Pharo 4 is a fast-developing project, and like any project that moves fast and has a small community, the development sometimes outstrips the documentation. Since I’ve started to play with Pharo I’ve seen some other newbies pipe up with the same questions that first tripped me up, so I thought I’d jot down a few tips.
Do the built-in tutorial. It’s great. It won’t teach you all of Smalltalk or Pharo, but it’s a fun and clever way to get your feet wet.
The Pharo web site points to Pharo By Example as the book to read if you’re getting started. And it is. Unfortunately, it was written for an older version of Pharo, and things have changed since then. There is a newer version under active development, and you can download the latest build of it. This version is much closer to the Pharo 4 you can download today. However, it is also very much under-construction, so it’s not nearly as consistent or well-edited as the stable version of the book.
In Pharo by Example and in other resources, you will see a reference to the browser or class browser. In Pharo 4, this is the System Browser, the first item on the World Menu.
Be aware that in Smalltalk parlance, “Browser” refers to a class of tools, not a single program. Think of how “Windows Explorer” and “Finder” are both instances of the “File Manager” class of tools, and you’ll have the right idea. A single Smalltalk system may have more than one browser, each with a different feature focus.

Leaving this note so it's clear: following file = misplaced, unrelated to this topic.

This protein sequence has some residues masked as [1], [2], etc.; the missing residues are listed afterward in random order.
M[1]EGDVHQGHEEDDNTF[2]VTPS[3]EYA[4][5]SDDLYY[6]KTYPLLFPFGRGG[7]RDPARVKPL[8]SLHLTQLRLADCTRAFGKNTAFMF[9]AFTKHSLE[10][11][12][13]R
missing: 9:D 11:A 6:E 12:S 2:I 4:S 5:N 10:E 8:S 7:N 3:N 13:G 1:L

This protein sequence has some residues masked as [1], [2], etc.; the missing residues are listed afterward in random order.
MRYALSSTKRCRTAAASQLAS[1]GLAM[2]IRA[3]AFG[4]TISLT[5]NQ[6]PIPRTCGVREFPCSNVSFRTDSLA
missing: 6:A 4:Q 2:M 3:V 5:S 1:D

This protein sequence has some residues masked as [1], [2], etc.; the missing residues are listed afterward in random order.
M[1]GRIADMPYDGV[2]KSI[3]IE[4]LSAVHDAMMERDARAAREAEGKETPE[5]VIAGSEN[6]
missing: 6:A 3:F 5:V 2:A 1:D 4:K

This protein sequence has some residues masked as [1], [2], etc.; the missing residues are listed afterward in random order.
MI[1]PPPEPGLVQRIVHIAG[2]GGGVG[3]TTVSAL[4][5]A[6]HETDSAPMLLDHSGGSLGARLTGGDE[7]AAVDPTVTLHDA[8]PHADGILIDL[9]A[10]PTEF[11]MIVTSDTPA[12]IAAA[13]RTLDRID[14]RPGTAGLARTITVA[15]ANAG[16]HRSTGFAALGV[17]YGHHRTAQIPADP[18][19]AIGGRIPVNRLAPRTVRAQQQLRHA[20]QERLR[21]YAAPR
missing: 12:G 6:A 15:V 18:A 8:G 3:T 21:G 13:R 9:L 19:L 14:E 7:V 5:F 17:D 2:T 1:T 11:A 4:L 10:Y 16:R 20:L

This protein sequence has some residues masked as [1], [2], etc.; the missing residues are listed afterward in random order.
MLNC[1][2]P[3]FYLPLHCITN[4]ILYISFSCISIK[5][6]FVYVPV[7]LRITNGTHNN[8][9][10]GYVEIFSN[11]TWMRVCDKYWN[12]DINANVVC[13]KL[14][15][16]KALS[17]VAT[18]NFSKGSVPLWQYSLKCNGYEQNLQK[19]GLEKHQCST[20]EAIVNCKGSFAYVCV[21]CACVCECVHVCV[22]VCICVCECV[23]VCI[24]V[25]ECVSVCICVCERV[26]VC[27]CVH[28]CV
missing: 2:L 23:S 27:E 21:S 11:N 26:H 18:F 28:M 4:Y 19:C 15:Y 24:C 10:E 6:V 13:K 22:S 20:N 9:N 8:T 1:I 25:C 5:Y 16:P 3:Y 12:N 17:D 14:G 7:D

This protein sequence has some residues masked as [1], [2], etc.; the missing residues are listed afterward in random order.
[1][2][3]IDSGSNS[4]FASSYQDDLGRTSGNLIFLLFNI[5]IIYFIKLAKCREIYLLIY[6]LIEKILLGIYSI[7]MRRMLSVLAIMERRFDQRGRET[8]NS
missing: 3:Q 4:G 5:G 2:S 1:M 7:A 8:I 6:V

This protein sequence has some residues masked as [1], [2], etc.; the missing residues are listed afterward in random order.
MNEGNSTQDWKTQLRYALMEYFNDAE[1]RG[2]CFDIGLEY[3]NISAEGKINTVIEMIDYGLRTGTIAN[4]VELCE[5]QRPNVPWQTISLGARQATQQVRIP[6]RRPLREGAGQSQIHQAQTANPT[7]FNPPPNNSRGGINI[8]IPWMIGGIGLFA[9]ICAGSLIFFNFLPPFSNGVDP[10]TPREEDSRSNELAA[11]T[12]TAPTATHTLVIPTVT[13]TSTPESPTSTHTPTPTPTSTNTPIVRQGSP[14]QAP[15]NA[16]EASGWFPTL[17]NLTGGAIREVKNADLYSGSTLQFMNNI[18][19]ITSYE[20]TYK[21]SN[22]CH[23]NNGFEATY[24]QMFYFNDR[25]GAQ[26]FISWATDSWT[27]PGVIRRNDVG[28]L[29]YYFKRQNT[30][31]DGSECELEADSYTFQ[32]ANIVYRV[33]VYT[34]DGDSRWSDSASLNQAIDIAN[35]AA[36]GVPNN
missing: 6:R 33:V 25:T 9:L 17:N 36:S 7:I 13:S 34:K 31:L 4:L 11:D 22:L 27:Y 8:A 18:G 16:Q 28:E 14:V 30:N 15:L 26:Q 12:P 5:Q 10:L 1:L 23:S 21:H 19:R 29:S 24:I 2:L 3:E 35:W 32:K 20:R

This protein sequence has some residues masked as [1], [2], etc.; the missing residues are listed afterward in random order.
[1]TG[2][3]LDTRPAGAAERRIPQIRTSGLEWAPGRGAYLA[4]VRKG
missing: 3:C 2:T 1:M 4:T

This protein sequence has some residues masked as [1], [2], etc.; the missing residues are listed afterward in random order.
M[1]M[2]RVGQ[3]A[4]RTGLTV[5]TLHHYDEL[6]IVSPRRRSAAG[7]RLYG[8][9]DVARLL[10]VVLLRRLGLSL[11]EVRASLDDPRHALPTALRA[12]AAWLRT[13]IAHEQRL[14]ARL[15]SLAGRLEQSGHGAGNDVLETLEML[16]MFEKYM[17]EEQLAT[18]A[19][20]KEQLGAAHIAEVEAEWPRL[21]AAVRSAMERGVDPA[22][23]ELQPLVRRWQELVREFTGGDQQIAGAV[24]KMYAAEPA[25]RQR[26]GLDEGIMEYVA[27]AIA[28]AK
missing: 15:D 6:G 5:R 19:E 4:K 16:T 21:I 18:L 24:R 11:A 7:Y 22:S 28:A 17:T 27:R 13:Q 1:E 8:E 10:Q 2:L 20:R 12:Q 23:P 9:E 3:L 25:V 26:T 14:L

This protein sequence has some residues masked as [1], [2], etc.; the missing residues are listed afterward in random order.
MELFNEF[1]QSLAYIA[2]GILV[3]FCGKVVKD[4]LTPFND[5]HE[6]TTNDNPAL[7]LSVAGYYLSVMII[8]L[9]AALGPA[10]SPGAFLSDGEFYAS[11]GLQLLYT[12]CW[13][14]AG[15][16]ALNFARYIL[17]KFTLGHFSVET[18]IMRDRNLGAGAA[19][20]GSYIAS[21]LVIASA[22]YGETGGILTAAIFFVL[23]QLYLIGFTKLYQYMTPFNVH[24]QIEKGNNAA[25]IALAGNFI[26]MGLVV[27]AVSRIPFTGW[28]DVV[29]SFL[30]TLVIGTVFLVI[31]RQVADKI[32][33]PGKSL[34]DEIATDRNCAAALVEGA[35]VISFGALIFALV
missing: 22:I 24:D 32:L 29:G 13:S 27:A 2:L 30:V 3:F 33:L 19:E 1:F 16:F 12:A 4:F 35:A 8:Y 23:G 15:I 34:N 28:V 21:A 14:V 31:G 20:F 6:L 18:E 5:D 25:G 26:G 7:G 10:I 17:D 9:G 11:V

The particular browser you see when you select System Browser in Pharo 4 is the Nautilus browser (not be confused with the Linux file manager of the same name). This is why, when you open it up, you’ll see “Nautilus” at the top instead of “System Browser”.
You may see references in PBE and elsewhere to a Workspace. This is still accessible within Pharo 4, but as I understand it it has been largely supplanted by the Playground, which is item #2 on the World Menu. The Playground is essentially a souped-up Workspace.
You’ll also see references to a Transcript tool. This tool remains the same, and it can be found in the Tools submenu of the World Menu.
If you are like me and are initially turned off by the bright, Eclipse-esque default color scheme, be aware that in Pharo 4 there is now a “Dark” theme available in System Settings.